The move — first revealed last week in an exclusive report from Digital Trends — is likely to prove problematic for PayPal, which has long been the champion of web-based payments. Apple’s announcement was made at the 2016 Worldwide Developers Conference.
To date, Apple Pay has worked in a few different ways — users could load their phone with credit information and “tap to pay” at pay stations in-store, or use Apple Pay within apps to buy items or services at home. The only thing missing? Apple Pay on the web, which is what Monday’s announcement addressed.
On the desktop, users will add items to their cart, and once they’re ready to check out, a message will pop up on the iPhone, which will allow the user to authenticate their purchase through TouchID. This is likely how Apple Pay will work until the Mac has more secure authentication methods. Of course, Apple Pay will only be available on Safari — Chrome users on a Mac won’t have access to the feature.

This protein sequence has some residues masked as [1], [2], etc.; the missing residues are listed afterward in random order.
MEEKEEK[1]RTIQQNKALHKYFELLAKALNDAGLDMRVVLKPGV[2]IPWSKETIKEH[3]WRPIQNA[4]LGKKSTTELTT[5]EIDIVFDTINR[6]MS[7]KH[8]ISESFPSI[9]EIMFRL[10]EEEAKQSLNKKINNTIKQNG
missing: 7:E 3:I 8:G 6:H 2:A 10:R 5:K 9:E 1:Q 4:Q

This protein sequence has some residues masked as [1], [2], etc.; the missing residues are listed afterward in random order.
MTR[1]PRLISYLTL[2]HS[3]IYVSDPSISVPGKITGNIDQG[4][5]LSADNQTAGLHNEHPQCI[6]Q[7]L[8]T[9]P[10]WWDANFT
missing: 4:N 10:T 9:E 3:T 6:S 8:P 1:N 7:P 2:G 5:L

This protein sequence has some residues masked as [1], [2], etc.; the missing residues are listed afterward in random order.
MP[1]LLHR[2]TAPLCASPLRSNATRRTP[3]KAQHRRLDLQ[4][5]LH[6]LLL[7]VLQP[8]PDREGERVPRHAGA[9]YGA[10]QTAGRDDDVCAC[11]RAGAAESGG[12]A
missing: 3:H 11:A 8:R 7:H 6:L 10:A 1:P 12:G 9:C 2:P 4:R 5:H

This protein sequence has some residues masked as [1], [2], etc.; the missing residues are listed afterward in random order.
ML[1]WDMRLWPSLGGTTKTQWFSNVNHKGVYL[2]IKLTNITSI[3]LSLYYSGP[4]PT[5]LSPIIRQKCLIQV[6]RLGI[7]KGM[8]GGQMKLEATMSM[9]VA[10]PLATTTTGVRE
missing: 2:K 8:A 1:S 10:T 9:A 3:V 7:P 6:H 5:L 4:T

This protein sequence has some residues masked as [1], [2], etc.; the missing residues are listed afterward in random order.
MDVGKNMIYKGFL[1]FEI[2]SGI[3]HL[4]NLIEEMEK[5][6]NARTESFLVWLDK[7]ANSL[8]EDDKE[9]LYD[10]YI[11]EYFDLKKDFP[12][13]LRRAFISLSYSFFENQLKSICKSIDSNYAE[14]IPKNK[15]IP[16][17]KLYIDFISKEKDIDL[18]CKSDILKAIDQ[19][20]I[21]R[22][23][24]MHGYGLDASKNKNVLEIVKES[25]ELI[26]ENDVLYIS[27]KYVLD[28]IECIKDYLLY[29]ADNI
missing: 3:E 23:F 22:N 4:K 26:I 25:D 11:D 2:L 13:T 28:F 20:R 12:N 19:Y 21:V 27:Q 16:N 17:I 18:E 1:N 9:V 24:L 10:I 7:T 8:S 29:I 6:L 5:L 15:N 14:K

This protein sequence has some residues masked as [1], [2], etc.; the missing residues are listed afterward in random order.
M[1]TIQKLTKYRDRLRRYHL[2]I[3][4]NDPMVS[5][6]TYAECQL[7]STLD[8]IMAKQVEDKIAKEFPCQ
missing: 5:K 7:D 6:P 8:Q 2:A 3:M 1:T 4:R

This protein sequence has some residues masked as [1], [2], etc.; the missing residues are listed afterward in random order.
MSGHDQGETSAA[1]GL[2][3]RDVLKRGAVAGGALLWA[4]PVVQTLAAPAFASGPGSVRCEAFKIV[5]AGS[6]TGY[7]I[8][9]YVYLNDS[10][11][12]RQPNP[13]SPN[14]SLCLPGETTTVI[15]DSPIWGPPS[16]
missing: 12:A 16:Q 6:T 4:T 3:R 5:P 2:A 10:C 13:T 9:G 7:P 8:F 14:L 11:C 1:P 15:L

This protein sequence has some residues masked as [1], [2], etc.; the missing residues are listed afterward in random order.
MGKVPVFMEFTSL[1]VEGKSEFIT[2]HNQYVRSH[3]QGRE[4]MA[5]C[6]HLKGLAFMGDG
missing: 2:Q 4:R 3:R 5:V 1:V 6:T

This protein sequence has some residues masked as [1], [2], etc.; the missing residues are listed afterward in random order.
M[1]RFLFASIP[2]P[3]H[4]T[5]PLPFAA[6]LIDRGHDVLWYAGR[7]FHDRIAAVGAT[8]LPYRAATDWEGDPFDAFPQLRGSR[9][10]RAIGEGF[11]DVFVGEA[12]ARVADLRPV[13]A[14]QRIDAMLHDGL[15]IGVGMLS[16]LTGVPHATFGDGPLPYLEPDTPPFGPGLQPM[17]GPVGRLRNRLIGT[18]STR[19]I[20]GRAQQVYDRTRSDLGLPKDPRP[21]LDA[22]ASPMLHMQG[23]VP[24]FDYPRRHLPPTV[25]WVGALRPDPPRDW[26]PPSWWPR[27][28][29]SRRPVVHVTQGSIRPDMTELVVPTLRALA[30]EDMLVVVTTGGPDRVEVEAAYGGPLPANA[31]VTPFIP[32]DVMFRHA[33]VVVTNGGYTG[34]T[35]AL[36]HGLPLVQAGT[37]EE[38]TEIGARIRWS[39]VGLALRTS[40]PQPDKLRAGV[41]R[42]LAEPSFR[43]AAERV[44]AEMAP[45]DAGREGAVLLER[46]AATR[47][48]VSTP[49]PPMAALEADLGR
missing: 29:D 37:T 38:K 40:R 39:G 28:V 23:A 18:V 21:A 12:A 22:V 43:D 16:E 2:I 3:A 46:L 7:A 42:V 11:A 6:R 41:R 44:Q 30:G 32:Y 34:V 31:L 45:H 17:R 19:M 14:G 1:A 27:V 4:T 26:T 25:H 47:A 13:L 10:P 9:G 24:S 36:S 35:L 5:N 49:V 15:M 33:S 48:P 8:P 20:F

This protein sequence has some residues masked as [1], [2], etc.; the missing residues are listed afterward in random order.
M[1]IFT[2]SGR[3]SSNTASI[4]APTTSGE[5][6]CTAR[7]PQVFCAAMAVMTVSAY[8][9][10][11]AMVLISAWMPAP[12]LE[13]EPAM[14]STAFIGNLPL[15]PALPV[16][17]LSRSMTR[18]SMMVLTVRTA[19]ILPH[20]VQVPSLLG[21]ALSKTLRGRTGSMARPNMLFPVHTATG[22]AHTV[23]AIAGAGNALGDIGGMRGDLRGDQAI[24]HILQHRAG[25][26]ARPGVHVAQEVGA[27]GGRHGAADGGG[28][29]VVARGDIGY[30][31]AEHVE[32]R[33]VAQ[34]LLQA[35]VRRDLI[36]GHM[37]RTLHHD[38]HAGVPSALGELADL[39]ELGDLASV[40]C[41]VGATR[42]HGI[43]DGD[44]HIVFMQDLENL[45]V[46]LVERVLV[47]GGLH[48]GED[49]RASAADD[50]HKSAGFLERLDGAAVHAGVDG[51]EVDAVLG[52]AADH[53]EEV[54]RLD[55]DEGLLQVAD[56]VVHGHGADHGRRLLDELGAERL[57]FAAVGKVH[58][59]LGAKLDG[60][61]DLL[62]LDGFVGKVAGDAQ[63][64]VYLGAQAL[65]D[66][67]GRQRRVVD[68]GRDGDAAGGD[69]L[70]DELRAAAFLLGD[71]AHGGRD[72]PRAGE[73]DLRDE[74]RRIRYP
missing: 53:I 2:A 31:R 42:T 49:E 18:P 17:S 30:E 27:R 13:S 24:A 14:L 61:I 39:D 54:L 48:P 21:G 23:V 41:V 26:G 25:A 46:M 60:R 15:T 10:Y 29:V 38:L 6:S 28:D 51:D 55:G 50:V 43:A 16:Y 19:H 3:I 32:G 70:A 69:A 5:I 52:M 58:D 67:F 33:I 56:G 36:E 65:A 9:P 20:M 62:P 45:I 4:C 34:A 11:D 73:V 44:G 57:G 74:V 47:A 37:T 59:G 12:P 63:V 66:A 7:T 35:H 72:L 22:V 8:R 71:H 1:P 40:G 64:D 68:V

Apple Pay isn’t just expanding in use — it’s also expanding in users. The system is currently available in the U.S., Canada, U.K., Australia, and Singapore, but it’s also coming to France, Switzerland, and Hong Kong.
Of course, the move won’t upset just PayPal — it also steps on Google’s toes. Google also announced it was bringing web-based payments to its payment platform, Android Pay.
The mobile payment market is seriously heating up of late, and while PayPal has tried to keep up with apps for mobile, people tend to prefer more native payment systems, like those built by Apple for the iPhone or by Google for Android.
- What is Google Pay, and how do you use it?
- How to use Apple Pay with your iPhone, Apple Watch, or Mac
- PayPal vs. Google Pay vs. Venmo vs. Cash App vs. Apple Pay Cash
- U.K. to double Apple Pay and Google Pay contactless payment limit
- The best browser for Mac in 2021